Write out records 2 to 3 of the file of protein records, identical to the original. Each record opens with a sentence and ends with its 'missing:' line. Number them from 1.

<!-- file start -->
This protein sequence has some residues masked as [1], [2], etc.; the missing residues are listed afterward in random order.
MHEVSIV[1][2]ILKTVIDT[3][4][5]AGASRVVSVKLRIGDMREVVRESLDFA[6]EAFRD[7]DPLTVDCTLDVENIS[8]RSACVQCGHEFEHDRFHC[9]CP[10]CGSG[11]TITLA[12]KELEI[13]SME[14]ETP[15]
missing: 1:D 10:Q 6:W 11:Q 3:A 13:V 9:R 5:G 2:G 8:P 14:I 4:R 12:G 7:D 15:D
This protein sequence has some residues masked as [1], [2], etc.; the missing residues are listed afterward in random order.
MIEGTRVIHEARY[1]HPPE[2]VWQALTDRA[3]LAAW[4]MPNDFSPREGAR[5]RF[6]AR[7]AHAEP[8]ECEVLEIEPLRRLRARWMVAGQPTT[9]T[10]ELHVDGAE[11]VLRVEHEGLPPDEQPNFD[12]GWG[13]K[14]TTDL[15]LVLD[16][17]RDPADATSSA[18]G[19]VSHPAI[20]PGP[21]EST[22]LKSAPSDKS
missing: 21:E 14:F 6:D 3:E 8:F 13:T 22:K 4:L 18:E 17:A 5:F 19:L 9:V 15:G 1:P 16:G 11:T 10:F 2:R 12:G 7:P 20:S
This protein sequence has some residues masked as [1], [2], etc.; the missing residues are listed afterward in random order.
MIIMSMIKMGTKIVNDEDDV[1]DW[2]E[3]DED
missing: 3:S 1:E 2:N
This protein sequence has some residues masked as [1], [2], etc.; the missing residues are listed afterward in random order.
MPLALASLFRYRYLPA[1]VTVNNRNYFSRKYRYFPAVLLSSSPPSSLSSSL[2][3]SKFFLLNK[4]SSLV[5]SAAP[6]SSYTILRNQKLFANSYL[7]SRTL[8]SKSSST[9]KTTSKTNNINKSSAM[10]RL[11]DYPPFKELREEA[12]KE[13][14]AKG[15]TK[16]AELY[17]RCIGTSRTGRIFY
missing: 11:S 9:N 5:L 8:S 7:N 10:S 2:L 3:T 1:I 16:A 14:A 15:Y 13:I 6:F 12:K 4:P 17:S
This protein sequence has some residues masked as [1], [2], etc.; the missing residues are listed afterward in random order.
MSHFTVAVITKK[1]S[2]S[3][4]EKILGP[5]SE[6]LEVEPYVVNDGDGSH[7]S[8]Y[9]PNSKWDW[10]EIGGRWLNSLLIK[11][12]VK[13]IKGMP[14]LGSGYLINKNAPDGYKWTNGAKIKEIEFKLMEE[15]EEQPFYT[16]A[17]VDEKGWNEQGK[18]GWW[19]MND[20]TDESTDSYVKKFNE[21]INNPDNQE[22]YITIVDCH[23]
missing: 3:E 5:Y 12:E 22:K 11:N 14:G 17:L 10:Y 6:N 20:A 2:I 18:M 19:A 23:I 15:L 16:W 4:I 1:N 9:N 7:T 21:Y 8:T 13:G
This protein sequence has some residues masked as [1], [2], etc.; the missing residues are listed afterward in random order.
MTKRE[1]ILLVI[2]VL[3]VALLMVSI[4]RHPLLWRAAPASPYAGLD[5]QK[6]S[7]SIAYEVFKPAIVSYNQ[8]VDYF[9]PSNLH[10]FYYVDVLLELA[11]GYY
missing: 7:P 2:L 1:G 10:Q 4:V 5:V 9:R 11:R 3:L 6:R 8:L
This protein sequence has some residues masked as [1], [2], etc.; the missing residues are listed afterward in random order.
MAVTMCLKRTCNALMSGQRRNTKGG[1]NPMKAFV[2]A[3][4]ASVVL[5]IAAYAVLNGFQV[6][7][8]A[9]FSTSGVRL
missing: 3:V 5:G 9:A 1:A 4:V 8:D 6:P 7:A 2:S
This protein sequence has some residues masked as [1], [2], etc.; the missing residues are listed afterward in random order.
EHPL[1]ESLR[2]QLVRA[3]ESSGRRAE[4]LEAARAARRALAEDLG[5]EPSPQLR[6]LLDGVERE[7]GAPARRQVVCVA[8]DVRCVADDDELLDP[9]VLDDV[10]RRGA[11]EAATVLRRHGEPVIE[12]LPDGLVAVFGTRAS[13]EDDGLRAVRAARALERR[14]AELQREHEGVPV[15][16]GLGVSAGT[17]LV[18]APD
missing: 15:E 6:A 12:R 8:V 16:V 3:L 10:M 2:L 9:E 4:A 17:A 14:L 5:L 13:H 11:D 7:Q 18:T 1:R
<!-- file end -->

This protein sequence has some residues masked as [1], [2], etc.; the missing residues are listed afterward in random order.
MIEGTRVIHEARY[1]HPPE[2]VWQALTDRA[3]LAAW[4]MPNDFSPREGAR[5]RF[6]AR[7]AHAEP[8]ECEVLEIEPLRRLRARWMVAGQPTT[9]T[10]ELHVDGAE[11]VLRVEHEGLPPDEQPNFD[12]GWG[13]K[14]TTDL[15]LVLD[16][17]RDPADATSSA[18]G[19]VSHPAI[20]PGP[21]EST[22]LKSAPSDKS
missing: 21:E 14:F 6:D 3:E 8:F 13:T 22:K 4:L 18:E 17:A 5:F 19:L 9:V 15:G 1:P 16:G 11:T 10:F 2:R 12:G 7:P 20:S
This protein sequence has some residues masked as [1], [2], etc.; the missing residues are listed afterward in random order.
MIIMSMIKMGTKIVNDEDDV[1]DW[2]E[3]DED
missing: 3:S 1:E 2:N